A reflection on the tensions inherent to interpreting art and poetry in challenging political times.
When architect Eliel Saarinen moved to the US and designed Cranbrook, he brought his Finnish heritage with him.
Political opposition in Finland could sabotage longstanding plans to build a Guggenheim outpost on the Helsinki waterfront.
HELSINKI — “In the final days of a damp, misty November, the body of a young woman is found in the icy embrace of the waters off Kaivopuisto Park.”
KANSAS CITY, Missouri — Dark Days, Bright Nights, an exhibition of recent Finnish paintings curated by Barbara O’Brien for the Kemper Museum, is a stirring reminder of how culturally under-represented that nation remains even in the age of digitally networked globalization.
The country has developed more than 30 emojis that function as advertisements for all the things that make Finland unique.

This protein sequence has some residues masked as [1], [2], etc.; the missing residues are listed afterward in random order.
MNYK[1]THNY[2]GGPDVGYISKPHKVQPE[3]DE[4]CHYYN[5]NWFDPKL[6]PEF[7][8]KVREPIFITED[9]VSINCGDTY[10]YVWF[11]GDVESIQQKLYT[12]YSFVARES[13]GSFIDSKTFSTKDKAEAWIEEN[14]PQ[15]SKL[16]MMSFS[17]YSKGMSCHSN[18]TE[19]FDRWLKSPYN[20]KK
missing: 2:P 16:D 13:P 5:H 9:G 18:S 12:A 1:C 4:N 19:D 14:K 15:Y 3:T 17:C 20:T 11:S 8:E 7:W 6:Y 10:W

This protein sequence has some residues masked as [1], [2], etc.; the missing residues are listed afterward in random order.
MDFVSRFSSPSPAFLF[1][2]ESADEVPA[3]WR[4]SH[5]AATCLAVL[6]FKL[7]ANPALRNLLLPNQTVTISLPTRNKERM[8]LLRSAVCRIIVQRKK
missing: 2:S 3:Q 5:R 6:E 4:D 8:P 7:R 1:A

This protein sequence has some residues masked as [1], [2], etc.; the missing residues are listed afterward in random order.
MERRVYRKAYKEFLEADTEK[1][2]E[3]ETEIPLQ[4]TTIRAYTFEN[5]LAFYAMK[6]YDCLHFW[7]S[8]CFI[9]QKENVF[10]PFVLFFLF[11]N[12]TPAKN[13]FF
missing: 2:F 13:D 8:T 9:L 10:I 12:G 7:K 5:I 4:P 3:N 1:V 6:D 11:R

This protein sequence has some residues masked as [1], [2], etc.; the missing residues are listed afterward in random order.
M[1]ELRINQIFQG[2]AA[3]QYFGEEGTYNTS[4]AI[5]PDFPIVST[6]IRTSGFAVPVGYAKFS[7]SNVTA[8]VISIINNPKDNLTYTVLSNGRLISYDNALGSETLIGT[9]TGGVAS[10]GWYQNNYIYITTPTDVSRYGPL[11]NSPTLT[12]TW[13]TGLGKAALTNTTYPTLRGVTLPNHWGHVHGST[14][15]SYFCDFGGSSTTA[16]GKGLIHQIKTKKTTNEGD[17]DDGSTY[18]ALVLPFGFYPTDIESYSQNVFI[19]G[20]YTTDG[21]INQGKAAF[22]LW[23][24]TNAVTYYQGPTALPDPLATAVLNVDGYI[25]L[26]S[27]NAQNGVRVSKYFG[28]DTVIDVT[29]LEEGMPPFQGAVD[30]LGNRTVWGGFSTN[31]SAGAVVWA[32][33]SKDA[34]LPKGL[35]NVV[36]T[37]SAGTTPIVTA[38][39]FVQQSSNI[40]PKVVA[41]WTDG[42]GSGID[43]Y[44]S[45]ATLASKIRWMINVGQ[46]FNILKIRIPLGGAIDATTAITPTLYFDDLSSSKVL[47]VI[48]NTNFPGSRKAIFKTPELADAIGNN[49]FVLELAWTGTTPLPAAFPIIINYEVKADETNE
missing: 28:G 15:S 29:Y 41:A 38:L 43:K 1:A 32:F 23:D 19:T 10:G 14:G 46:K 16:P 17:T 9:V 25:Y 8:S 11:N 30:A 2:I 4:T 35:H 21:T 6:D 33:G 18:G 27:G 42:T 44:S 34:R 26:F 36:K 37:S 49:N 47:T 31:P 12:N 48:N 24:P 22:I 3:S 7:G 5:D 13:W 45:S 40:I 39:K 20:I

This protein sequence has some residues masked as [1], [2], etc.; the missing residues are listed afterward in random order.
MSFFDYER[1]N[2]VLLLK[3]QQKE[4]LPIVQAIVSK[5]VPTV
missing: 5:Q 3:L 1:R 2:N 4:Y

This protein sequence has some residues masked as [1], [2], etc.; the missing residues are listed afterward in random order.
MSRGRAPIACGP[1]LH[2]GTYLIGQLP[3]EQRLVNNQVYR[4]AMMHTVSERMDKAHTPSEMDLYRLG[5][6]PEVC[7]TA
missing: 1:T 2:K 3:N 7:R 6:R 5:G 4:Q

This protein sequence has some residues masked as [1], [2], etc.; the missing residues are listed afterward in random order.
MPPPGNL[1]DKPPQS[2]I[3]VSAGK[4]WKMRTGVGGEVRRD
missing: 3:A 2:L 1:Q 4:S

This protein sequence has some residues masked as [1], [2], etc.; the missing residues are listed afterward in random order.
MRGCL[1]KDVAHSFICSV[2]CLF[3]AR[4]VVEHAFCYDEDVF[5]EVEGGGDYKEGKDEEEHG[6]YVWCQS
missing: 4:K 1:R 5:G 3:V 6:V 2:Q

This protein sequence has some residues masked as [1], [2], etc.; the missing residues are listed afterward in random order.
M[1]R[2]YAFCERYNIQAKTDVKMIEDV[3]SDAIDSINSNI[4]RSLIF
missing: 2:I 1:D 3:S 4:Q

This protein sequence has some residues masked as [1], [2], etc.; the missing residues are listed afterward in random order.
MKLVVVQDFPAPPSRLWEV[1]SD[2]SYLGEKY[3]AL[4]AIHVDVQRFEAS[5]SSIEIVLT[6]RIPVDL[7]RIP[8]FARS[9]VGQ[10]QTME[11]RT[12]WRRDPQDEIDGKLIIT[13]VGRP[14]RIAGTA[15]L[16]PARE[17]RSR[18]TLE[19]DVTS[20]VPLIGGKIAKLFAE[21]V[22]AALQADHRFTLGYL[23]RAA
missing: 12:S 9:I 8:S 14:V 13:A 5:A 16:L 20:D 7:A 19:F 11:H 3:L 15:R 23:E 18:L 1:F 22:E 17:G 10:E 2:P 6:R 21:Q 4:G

Marja Pirilä has been fascinated with the camera obscura process since the 1980s, when she worked extensively with pinhole cameras and even built a few cabin-sized contraptions.
Would this spooky reindeer that seems to have transported from some unearthly netherworld stop you in your tracks?
The military history of Finland during World War II remains overlooked in those brutal years of battles, as the Nordic country was actually fighting three wars between 1939 and 1945, all aimed at guarding their independence. Now a massive photo archive of around 160,000 images has been made available online, giving an incredible look into those dynamic years of the country’s history.
Through Finnish television, newspaper and blog media outlets, statements have arisen from Finnish museum and government administration that the construction of a Finland Guggenheim, the subject of a current feasibility study, may be funded by the decommissioning and closing of Helsinki’s own local art museums.
Even after the reviled imperialist Thom Krens regime ended at the venerable Guggenheim, the museum is still trying to push its brand with new art outposts abroad. Yeah, the Guggenheim Bilbao was a surprise architectural and economic success, but it’s not a given that the same windfalls will come to every international Guggenheim post. Add to that the fact that most planned Guggenheim outposts have fallen through. So really, a Helsinki option is in the works? Why don’t I feel good about this?